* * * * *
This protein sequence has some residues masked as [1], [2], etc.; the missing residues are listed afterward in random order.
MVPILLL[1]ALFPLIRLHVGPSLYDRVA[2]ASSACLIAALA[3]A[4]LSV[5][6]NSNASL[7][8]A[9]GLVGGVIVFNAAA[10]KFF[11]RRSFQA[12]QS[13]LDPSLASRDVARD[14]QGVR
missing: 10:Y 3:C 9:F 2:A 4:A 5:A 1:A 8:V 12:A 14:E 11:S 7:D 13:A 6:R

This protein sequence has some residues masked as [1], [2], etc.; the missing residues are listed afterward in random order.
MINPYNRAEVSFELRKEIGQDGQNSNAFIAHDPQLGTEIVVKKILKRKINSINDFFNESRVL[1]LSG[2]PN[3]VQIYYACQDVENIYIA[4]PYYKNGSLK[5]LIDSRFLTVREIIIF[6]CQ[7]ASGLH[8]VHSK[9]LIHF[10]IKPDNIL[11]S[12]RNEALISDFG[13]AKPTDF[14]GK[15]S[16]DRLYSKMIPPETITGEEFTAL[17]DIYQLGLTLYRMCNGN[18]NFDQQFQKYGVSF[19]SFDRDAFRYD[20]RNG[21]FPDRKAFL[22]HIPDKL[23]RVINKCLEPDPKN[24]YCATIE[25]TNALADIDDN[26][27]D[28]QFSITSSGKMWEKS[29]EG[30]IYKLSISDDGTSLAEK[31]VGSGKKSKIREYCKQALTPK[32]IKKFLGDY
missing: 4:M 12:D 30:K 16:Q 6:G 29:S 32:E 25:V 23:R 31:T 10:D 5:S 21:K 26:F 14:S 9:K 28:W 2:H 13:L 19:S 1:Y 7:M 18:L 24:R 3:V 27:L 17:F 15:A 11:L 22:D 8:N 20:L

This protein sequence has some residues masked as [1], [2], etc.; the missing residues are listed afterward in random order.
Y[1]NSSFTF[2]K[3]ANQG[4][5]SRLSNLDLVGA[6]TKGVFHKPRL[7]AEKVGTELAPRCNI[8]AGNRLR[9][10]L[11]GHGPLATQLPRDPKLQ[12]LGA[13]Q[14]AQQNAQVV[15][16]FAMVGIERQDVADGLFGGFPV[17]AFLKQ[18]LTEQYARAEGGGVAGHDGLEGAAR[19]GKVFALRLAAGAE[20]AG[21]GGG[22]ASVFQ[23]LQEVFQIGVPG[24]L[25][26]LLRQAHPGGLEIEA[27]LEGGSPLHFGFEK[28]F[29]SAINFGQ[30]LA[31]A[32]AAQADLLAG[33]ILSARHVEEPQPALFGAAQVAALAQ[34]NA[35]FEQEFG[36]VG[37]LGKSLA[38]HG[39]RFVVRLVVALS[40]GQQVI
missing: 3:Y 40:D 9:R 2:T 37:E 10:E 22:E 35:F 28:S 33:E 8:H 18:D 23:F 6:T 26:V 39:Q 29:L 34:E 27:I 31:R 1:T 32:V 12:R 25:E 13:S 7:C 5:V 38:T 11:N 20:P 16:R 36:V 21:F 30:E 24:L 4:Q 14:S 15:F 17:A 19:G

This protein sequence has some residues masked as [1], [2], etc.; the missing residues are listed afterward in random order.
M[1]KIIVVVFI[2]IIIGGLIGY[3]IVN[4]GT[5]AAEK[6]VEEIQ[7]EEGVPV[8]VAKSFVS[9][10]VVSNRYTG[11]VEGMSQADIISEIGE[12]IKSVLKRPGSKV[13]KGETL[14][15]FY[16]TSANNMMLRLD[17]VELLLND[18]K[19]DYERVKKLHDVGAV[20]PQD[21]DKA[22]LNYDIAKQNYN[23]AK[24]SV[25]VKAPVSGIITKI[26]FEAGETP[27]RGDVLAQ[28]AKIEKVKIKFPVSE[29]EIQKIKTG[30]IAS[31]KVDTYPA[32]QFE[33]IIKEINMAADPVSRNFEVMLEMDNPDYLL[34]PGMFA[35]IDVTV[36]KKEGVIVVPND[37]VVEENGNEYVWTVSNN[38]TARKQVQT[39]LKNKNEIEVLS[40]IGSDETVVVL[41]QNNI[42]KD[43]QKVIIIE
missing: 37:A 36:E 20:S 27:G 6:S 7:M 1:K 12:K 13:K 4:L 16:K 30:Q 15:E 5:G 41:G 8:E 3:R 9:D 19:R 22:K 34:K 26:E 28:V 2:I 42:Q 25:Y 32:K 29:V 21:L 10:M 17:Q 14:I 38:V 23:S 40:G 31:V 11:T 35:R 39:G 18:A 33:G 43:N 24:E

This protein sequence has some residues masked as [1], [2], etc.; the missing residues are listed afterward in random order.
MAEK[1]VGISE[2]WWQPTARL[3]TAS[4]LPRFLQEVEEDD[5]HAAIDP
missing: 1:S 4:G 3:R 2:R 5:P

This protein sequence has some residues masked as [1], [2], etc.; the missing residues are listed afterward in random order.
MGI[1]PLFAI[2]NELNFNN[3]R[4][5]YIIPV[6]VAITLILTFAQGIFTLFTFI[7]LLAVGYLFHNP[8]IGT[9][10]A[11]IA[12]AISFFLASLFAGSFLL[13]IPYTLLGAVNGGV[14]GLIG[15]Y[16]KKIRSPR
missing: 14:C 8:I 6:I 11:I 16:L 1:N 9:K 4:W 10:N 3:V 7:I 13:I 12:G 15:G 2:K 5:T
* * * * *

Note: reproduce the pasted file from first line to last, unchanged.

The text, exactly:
This protein sequence has some residues masked as [1], [2], etc.; the missing residues are listed afterward in random order.
MVPILLL[1]ALFPLIRLHVGPSLYDRVA[2]ASSACLIAALA[3]A[4]LSV[5][6]NSNASL[7][8]A[9]GLVGGVIVFNAAA[10]KFF[11]RRSFQA[12]QS[13]LDPSLASRDVARD[14]QGVR
missing: 10:Y 3:C 9:F 2:A 4:A 5:A 1:A 8:V 12:A 14:E 11:S 7:D 13:A 6:R

This protein sequence has some residues masked as [1], [2], etc.; the missing residues are listed afterward in random order.
MINPYNRAEVSFELRKEIGQDGQNSNAFIAHDPQLGTEIVVKKILKRKINSINDFFNESRVL[1]LSG[2]PN[3]VQIYYACQDVENIYIA[4]PYYKNGSLK[5]LIDSRFLTVREIIIF[6]CQ[7]ASGLH[8]VHSK[9]LIHF[10]IKPDNIL[11]S[12]RNEALISDFG[13]AKPTDF[14]GK[15]S[16]DRLYSKMIPPETITGEEFTAL[17]DIYQLGLTLYRMCNGN[18]NFDQQFQKYGVSF[19]SFDRDAFRYD[20]RNG[21]FPDRKAFL[22]HIPDKL[23]RVINKCLEPDPKN[24]YCATIE[25]TNALADIDDN[26][27]D[28]QFSITSSGKMWEKS[29]EG[30]IYKLSISDDGTSLAEK[31]VGSGKKSKIREYCKQALTPK[32]IKKFLGDY
missing: 4:M 12:D 30:K 16:Q 6:G 29:S 32:E 25:V 23:R 31:T 10:D 5:S 21:K 26:F 14:S 9:K 28:W 2:H 13:L 19:S 1:Y 7:M 18:L 24:R 3:V 27:L 17:F 15:A 11:L 22:D 8:N 20:L

This protein sequence has some residues masked as [1], [2], etc.; the missing residues are listed afterward in random order.
Y[1]NSSFTF[2]K[3]ANQG[4][5]SRLSNLDLVGA[6]TKGVFHKPRL[7]AEKVGTELAPRCNI[8]AGNRLR[9][10]L[11]GHGPLATQLPRDPKLQ[12]LGA[13]Q[14]AQQNAQVV[15][16]FAMVGIERQDVADGLFGGFPV[17]AFLKQ[18]LTEQYARAEGGGVAGHDGLEGAAR[19]GKVFALRLAAGAE[20]AG[21]GGG[22]ASVFQ[23]LQEVFQIGVPG[24]L[25][26]LLRQAHPGGLEIEA[27]LEGGSPLHFGFEK[28]F[29]SAINFGQ[30]LA[31]A[32]AAQADLLAG[33]ILSARHVEEPQPALFGAAQVAALAQ[34]NA[35]FEQEFG[36]VG[37]LGKSLA[38]HG[39]RFVVRLVVALS[40]GQQVI
missing: 3:Y 40:D 9:R 2:T 37:E 10:E 22:E 35:F 28:S 33:E 8:H 18:D 23:F 6:T 26:V 39:Q 29:L 34:E 27:I 31:R 1:T 32:V 12:R 25:E 13:S 7:C 5:V 38:T 11:N 20:P 16:R 36:V 21:F 30:E 24:L 4:Q 14:S 15:F 17:A 19:G

This protein sequence has some residues masked as [1], [2], etc.; the missing residues are listed afterward in random order.
M[1]KIIVVVFI[2]IIIGGLIGY[3]IVN[4]GT[5]AAEK[6]VEEIQ[7]EEGVPV[8]VAKSFVS[9][10]VVSNRYTG[11]VEGMSQADIISEIGE[12]IKSVLKRPGSKV[13]KGETL[14][15]FY[16]TSANNMMLRLD[17]VELLLND[18]K[19]DYERVKKLHDVGAV[20]PQD[21]DKA[22]LNYDIAKQNYN[23]AK[24]SV[25]VKAPVSGIITKI[26]FEAGETP[27]RGDVLAQ[28]AKIEKVKIKFPVSE[29]EIQKIKTG[30]IAS[31]KVDTYPA[32]QFE[33]IIKEINMAADPVSRNFEVMLEMDNPDYLL[34]PGMFA[35]IDVTV[36]KKEGVIVVPND[37]VVEENGNEYVWTVSNN[38]TARKQVQT[39]LKNKNEIEVLS[40]IGSDETVVVL[41]QNNI[42]KD[43]QKVIIIE
missing: 37:A 36:E 20:S 27:G 6:S 7:M 1:K 12:K 13:K 4:L 16:K 30:Q 15:E 5:G 41:G 8:E 3:R 9:D 19:R 22:K 34:K 26:E 28:V 2:I 42:Q 25:Y 32:K 29:V 21:L 10:M 17:Q 14:I 38:V 23:S 40:G 31:V 11:T 35:R 39:G 18:A 33:G 43:N 24:E

This protein sequence has some residues masked as [1], [2], etc.; the missing residues are listed afterward in random order.
MAEK[1]VGISE[2]WWQPTARL[3]TAS[4]LPRFLQEVEEDD[5]HAAIDP
missing: 1:S 4:G 3:R 2:R 5:P

This protein sequence has some residues masked as [1], [2], etc.; the missing residues are listed afterward in random order.
MGI[1]PLFAI[2]NELNFNN[3]R[4][5]YIIPV[6]VAITLILTFAQGIFTLFTFI[7]LLAVGYLFHNP[8]IGT[9][10]A[11]IA[12]AISFFLASLFAGSFLL[13]IPYTLLGAVNGGV[14]GLIG[15]Y[16]KKIRSPR
missing: 14:C 8:I 6:I 11:I 16:L 1:N 9:K 4:W 10:N 3:V 7:I 13:I 12:G 15:G 2:K 5:T